U.S. and Australian officials vowed Tuesday to raise the number of Marines rotating through Australia to 2,500 as soon as possible during the Australia-U.S. Ministerial Consultations, or AUSMIN, hosted by Stanford University’s Hoover Institution in Palo Alto, California.

The current size of Marine Rotation Force Darwin is 1,587 U.S. Marines, with an additional eight MV-22 Ospreys and six M777 howitzers. It is currently the largest rotation to Australia for the Corps, which is now in it’s seventh rotation since kicking off deployments in 2012.

The Marine deployments to Darwin are part of the Force Posture Initiatives started under then-President Barack Obama and Australian Prime Minister Julia Gillard in 2011. The first few rotations to Darwin consisted of roughly 200-250 Marines.

The intent of the initiative between the two countries has always been to grow the Marine presence in Australia to 2,500.

The Corps has steadily been increasing its footprint in Australia over the years as the force begins once of the largest mass movements to the Pacific since World War II to counter a rising China.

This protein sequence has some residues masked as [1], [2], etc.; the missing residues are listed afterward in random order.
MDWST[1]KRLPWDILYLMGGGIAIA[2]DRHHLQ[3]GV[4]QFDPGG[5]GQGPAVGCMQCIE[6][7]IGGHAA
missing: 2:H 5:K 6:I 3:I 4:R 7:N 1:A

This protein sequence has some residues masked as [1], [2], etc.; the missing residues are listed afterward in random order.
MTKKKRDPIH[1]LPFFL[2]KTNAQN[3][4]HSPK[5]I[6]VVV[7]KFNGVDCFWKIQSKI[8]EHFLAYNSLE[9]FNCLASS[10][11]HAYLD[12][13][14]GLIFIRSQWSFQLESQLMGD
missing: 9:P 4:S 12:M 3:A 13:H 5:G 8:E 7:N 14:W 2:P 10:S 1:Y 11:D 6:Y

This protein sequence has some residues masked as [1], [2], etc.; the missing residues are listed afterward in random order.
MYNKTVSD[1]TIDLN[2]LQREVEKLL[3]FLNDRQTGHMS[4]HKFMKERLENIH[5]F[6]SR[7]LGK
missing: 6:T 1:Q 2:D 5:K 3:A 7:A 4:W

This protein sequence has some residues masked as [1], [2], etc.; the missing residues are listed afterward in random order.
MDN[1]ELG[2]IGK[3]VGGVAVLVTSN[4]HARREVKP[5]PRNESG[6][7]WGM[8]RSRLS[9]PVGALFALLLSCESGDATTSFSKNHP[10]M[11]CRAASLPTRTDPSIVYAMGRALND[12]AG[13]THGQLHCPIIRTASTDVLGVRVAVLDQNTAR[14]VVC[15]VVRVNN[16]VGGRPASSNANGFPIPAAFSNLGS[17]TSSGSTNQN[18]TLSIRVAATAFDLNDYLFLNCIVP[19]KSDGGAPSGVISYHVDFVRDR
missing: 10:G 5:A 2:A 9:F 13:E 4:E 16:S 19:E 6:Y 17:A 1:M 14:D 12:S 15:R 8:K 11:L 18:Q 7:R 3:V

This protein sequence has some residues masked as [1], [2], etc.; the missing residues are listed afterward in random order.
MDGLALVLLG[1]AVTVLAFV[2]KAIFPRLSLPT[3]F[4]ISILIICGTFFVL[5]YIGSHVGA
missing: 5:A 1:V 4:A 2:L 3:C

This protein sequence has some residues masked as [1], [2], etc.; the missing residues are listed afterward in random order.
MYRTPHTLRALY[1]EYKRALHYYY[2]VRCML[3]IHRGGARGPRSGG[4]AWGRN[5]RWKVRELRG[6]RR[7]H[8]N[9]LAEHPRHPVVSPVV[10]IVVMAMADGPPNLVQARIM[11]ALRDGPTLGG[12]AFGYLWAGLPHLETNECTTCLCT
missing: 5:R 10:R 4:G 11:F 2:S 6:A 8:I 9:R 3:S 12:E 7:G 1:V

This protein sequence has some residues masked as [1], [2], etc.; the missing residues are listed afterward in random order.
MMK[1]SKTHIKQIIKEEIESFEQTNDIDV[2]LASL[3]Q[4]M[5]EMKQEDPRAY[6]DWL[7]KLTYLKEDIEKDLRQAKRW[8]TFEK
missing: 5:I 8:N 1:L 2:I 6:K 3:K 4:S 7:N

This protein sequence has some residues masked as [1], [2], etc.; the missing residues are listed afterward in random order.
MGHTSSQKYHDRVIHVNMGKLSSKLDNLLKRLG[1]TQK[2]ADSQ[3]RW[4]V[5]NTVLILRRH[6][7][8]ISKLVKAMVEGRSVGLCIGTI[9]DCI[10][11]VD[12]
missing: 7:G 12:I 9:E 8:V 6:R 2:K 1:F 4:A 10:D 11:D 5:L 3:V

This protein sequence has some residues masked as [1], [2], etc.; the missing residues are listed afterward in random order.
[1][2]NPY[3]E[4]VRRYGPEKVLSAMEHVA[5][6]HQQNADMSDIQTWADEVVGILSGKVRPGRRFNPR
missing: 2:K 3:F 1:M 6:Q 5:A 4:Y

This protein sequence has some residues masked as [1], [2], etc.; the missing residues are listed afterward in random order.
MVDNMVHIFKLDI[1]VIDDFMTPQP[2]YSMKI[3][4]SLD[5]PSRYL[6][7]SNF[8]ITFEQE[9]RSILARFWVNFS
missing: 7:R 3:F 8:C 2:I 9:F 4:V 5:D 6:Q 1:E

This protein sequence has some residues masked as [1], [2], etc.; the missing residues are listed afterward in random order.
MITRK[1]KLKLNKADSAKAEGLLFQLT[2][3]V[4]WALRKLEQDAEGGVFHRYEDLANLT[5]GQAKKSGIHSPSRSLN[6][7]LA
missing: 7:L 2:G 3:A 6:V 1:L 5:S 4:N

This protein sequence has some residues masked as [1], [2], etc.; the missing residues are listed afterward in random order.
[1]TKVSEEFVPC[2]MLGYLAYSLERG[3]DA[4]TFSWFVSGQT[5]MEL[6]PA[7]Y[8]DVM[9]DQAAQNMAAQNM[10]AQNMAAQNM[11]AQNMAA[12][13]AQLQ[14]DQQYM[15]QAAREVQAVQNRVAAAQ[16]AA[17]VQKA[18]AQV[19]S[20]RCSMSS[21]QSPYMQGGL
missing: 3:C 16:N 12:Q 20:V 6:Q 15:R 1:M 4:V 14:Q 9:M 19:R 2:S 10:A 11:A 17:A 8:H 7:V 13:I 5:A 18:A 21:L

The Corps is also flexing forces to other areas across the Pacific such as Guam in an attempt to spread out its Marines generally clustered on Okinawa, Japan. About 22,000 Marines are stationed in Okinawa, Japan.

The two day AUSMIN conference, hosted by Stanford University, included participation by Secretary of State Michael R. Pompeo and Secretary of Defense James Mattis and Australian Foreign Affairs Julie Bishop and Minister for Defence Marise Payne.

“The Secretaries and Ministers highlighted the importance of U.S.-Australia defense cooperation in the Indo-Pacific, particularly through full implementation of Force Posture Initiatives between U.S. and Australian forces in Australia. They emphasized the value of Marine Rotational Force-Darwin and Enhanced Air Cooperation for improving the interoperability of U.S. and Australian defense forces,” a State Department press release stated.

Shawn Snow is the senior reporter for Marine Corps Times and a Marine Corps veteran.

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